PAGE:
Each raw material must be extracted from its source, processed, and finally transported to the place where it will be produced, so for these operations energy resources are wasted and environmentally polluting substances are expanded into the biosphere. The energy expended during this entire process is essential for technological development, but at the same time, it jeopardizes the quality of the biosphere and its viability, leading to unwanted side effects.

Considering that energy consumption causes greenhouse gas emissions, it is clear that the substances and products that we choose have a significant impact on both the climate and world ecology. In general, we can say that the more embedded energy equals the more CO2 emissions. Wood is one of the least energy-consuming raw materials until it becomes ready for production. Harvesting from the forest requires little energy. Wood-based semi-finished or finished products consume less energy. Wood is not a raw material that consumes a lot of energy in the process of transformation into a product.

In the production of roughly sawn wood, far fewer fossil fuels are needed than steel, concrete, and aluminum. The production of timber requires 1.5 MJ / kg of energy, while aluminum consumes 435 MJ / kg of fossil fuel. In many of its other forms, wood generally uses much less energy. The energy consumed to produce one kilogram of steel is roughly 9.8 kilowatt-hours.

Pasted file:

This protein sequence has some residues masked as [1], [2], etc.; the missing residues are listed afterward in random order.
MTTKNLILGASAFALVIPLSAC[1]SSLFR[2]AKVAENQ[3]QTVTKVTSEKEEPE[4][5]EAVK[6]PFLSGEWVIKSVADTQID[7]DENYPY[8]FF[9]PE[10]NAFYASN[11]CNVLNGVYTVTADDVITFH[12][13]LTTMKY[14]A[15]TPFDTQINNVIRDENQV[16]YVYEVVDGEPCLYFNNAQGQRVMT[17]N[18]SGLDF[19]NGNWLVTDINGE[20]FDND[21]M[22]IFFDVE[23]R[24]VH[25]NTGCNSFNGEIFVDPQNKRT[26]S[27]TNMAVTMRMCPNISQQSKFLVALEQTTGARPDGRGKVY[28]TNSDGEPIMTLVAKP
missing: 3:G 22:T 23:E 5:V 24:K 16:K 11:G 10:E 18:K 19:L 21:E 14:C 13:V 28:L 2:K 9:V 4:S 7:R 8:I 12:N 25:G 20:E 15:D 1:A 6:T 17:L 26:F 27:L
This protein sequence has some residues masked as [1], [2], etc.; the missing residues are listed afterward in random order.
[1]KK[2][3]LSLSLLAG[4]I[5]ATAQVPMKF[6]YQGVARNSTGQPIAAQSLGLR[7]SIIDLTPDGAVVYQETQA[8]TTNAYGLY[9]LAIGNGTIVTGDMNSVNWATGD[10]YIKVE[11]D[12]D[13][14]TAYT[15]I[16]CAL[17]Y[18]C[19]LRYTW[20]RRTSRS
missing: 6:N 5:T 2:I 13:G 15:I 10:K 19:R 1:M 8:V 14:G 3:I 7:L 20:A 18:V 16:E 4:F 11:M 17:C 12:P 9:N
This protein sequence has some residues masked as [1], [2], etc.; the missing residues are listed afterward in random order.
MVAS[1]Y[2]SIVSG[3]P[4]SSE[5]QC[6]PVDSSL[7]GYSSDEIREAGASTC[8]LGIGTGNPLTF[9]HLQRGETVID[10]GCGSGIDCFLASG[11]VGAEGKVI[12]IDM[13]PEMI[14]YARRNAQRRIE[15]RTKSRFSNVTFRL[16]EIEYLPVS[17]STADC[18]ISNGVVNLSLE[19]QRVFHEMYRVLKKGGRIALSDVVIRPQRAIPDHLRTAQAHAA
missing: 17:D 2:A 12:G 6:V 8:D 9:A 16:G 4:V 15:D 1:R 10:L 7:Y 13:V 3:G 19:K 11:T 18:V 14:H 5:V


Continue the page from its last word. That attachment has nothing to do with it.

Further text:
2. Usage Stage: We have already mentioned the benefits of wooden products for our health. Besides, easy maintenance and repair of wooden products and less energy consumption reduce the amount of embedded energy on it.

3. After Useful Life: Wood and wood-based products have a unique after-use value. It is a renewable and versatile raw material. It produces minimum waste. This small amount of waste is collected during the processing of logs and wood products, then almost all of it is used as either raw material or energy source for another product.

The average useful time of wood varies depending on the product, the climate used, the place, and many other factors. It can be used for decades or even hundreds of years if taken good care of. At the end of this lifetime, wood can be reused, maintained, or transformed into another product. Beyond that, the wooden products expired can be used as a carbon-neutral energy source instead of fossil fuels.

The usage areas of old woods are quite diverse. So much so that some craftsmen who make wooden musical instruments collect wood used for violin, piano, and flute. Thus, they will catch a sound similar to antique instruments.

There are two main differences between wood and other raw materials:

1. Wood can regrow and renew in a relatively short time, between 25 and 80 years. The raw materials of brick, concrete, and steel can only renew after a geological time has passed.

2. The character of wood varies according to age, environmental factors, how it is looked after, and user preferences. The qualities of underground minerals do not change significantly in a "human" time.

In brief, wood is a renewable, recyclable, environmentally friendly, and aesthetically authentic raw material. Using products made of wood that has consciously harvested and replaced with young trees is doing the world a favor.